Penn Gazette: Dean Fluharty Q&A
“As a country, we are incredibly focused on short-term returns,” says Steven Fluharty C’79 G’79 Gr’81, Penn’s senior vice provost for research, who in January was selected to become the next dean of the School of Arts and Sciences. “What did that investment create in the following year? In the following two years?” he adds, by way of example. “That’s just not the right timeline for academic pursuits. It’s not the right timeline for research, but it’s also not the right timeline for measuring the impact of an undergraduate education.
“I really believe passionately in the importance of the arts, the humanities, the social sciences, and the natural sciences, because collectively they give students the tools to understand any present-day problem,” he continues. “From the historical perspective—‘How did it come about?’—to the cultural impediments that might interfere with the implementation of solutions, to the mechanics of solutions, the politics that underlie implementation, the policy that has to follow, the changes in behavior that are measured by psychologists. That’s really the strength, in my view, of a great undergraduate education. We’re really preparing students for lifelong learning, to have really impactful lives, and to be global citizens.”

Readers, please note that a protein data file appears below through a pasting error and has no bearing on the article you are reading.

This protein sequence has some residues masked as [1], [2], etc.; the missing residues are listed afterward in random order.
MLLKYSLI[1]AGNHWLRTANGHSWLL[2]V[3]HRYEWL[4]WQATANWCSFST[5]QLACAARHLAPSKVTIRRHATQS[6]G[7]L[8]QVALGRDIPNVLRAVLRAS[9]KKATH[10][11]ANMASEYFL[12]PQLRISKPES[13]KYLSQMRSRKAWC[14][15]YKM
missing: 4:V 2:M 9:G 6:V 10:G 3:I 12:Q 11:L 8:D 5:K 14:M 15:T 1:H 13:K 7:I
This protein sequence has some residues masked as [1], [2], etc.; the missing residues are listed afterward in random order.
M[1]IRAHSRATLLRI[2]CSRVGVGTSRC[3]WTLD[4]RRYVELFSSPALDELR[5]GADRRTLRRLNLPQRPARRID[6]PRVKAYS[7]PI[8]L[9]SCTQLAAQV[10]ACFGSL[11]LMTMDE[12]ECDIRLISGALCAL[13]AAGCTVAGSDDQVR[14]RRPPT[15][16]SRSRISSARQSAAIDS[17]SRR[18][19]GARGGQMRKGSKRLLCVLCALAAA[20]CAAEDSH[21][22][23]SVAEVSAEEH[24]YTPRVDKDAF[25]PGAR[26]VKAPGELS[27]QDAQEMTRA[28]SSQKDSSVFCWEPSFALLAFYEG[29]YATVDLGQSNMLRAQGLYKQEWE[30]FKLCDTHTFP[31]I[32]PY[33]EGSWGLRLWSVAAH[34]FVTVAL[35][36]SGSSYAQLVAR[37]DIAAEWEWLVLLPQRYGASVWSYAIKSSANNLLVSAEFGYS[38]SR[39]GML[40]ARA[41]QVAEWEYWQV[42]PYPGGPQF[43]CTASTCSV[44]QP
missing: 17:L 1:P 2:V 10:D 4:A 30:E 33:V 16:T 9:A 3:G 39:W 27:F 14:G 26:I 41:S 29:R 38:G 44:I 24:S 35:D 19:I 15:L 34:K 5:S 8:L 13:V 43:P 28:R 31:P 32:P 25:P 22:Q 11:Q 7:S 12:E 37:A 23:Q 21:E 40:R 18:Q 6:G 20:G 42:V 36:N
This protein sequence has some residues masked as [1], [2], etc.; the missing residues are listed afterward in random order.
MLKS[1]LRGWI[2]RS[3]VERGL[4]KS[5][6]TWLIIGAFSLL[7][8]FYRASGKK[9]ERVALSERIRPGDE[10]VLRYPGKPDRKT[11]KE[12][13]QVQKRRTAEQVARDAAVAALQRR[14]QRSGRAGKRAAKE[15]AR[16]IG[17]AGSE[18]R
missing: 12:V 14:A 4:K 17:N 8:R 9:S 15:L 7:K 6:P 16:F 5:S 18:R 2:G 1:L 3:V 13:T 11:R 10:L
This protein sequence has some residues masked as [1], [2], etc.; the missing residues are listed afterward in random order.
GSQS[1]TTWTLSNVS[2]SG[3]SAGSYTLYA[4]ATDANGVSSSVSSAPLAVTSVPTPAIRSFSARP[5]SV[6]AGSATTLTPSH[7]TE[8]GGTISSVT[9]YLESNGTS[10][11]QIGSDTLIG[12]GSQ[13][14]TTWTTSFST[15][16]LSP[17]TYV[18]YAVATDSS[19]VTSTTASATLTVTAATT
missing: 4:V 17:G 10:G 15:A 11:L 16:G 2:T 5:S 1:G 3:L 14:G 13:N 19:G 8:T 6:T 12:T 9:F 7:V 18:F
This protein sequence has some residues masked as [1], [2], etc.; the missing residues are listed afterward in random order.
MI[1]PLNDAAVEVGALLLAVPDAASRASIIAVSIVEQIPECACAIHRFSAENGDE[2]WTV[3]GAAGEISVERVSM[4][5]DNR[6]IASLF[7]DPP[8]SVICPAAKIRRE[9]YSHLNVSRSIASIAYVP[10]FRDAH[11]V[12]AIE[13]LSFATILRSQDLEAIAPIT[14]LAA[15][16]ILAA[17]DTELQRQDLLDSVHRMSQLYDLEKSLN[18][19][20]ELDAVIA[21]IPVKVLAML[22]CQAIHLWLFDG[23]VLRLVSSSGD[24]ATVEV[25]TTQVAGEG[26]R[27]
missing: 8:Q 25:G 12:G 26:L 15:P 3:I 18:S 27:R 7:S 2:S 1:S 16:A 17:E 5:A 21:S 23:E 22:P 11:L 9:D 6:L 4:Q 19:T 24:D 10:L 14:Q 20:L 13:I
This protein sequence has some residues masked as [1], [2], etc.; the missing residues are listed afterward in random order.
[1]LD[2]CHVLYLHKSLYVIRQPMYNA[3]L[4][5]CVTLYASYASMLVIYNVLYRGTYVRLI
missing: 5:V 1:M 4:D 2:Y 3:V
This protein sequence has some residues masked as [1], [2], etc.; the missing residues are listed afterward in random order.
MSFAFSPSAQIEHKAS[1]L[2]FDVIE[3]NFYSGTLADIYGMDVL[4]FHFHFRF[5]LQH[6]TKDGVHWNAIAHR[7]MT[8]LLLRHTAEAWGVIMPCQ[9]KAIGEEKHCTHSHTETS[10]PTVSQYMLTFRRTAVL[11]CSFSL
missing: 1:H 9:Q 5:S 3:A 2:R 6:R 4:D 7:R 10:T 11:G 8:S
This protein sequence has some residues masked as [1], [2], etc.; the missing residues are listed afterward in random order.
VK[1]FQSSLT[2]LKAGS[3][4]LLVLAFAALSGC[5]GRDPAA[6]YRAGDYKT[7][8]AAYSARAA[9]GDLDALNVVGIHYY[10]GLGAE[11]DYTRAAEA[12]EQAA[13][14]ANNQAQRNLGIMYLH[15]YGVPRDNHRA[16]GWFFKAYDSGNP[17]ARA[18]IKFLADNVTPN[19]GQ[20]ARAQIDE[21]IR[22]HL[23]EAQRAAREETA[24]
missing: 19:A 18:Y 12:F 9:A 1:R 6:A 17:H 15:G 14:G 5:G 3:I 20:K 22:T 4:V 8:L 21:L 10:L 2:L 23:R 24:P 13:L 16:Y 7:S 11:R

Fluharty will begin his tenure on July 1, when current SAS Dean Rebecca Bushnell will return to full-time scholarship and teaching as a professor of English after eight years at the administrative helm.
Fluharty has been at Penn for 27 years. He joined the faculty in 1986. The professor of pharmacology, psychology, and research science is also a seasoned administrator. He directed the undergraduate Biological Basis of Behavior program for 10 years, and has served as a vice provost for research since 2006.
Though he called it “a little premature” to lay out a comprehensive agenda before he has had a chance to convene staff, students, faculty, and overseers in a strategic-planning process at the outset of his tenure as dean, Fluharty spoke with Gazette associate editor Trey Popp in April about the challenges and opportunities the School faces.
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